OPED: The danger of living while black
Earlier this year, I was riding a rented bike through a neighborhood in Alameda, California, while visiting my children at their other mother's home. They have lived there for three years and I visit frequently, often several times a week.
This time, a white woman stopped me and asked if I lived there.
I responded no, and asked if she lived there. I asked whether she knew all the people who lived in the area and whether she would have stopped me if I was white.
She did not respond. But I think I know the answer.
Lately, the news has been full of stories like these. It's all too common for black people like me to draw unwanted attention.
In late April 2018, a white woman who acquired the nickname "BBQ Becky" called the Oakland Police Department to report a group of black picnickers who were having a barbecue.
"It's illegal to have charcoal in this part of the park," she is seen saying on a video of the incident, which went viral. It occasioned parodies in which the concerned woman is shown calling the cops on Rosa Parks sitting on the bus, President Barack Obama in the Oval Office, and Meghan Markle marrying Prince Harry. She even made a brief, disapproving appearance on Saturday Night Live.
On April 14, a manager at Starbucks in downtown Philadelphia called police to report two black men for "refusing to make a purchase or leave." The men were handcuffed, booked and held for nearly nine hours before being released without charge. The incident led to public apologies and a nationwide Starbucks employee training.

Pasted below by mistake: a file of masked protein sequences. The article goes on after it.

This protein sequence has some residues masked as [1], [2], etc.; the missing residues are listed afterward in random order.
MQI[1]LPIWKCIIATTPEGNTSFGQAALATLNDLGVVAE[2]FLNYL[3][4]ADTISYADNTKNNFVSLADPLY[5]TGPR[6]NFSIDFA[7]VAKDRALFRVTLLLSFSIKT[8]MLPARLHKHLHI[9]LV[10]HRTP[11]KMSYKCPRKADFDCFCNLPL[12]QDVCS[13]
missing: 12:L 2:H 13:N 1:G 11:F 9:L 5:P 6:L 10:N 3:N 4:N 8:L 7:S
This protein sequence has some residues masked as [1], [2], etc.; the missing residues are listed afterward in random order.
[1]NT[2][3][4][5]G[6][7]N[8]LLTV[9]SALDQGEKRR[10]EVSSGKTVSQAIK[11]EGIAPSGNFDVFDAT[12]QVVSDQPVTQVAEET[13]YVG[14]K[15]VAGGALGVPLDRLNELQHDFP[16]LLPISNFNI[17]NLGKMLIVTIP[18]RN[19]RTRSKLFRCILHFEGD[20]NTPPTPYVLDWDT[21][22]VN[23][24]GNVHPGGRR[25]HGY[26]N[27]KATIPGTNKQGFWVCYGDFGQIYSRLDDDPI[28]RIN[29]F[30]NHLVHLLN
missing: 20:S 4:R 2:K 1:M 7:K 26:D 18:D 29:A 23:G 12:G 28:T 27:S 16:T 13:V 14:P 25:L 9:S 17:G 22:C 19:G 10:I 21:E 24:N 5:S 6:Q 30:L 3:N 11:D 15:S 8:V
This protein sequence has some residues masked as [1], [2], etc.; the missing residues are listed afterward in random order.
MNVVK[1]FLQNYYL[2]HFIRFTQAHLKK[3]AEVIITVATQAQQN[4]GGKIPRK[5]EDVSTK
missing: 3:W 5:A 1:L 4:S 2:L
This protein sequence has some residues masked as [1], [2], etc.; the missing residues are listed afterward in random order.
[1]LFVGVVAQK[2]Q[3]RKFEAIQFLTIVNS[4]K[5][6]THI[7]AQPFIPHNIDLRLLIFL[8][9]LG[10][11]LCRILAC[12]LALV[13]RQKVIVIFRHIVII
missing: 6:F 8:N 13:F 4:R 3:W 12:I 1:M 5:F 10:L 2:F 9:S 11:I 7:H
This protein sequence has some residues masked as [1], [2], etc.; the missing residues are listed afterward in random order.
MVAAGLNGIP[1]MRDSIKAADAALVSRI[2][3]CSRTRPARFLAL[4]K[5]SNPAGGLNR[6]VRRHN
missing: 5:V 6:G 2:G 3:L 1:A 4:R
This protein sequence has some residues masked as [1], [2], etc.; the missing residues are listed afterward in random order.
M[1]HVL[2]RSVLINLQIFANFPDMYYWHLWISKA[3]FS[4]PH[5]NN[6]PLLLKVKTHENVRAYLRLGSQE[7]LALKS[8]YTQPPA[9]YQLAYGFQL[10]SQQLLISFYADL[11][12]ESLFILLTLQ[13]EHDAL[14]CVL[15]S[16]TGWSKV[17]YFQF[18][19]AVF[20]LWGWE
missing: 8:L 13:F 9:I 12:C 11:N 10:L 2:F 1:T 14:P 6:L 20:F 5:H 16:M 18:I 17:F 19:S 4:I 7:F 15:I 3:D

On April 30, police were summoned to an Airbnb in Rialto, California, when four guests, three of them black, were seen leaving with their luggage. "Got surrounded by the police for being black in a white neighborhood," wrote one of the guests, filmmaker Donisha Prendergast, the granddaughter of Bob Marley. There were no arrests.
And at Yale University on May 8, a black graduate student was grilled by police after someone reported her for taking a nap in a dormitory common room. "You're in a Yale building and we need to make sure that you belong here," one the responding officers informed her.
All the calls were unwarranted and all were made by white people about black folks.
On May 20, a protest barbecue was held in the same park in Oakland where BBQ Becky called the cops. "Unlike the civil rights movement, we aren't fighting for our rights," noted one of the organizers, first-grade teacher Logan Cortez. "Now we're fighting for the right to simply live within the law."
Black folks have every right to question why going about their daily lives minding their own business is seen as a threat — especially considering the unfortunate tendency of police to shoot first and ask questions later when black people are involved.
In addition to the implicit bias training that Starbucks is providing to its employees, we need a broader and more encompassing training for others. We must all confront our implicit biases, and think twice before bringing police into a situation where people may get hurt.
Our lives depend on it. We should be able to shop, drive, nap, use an AirBNB even if we are black. #BlackLivesMatter.
— Kiki Monifa of Oakland, California, is editor-in-chief of Arise 2.0, a digital global publication focusing on news, issues, and opinions impacting the LGBTQ of color community.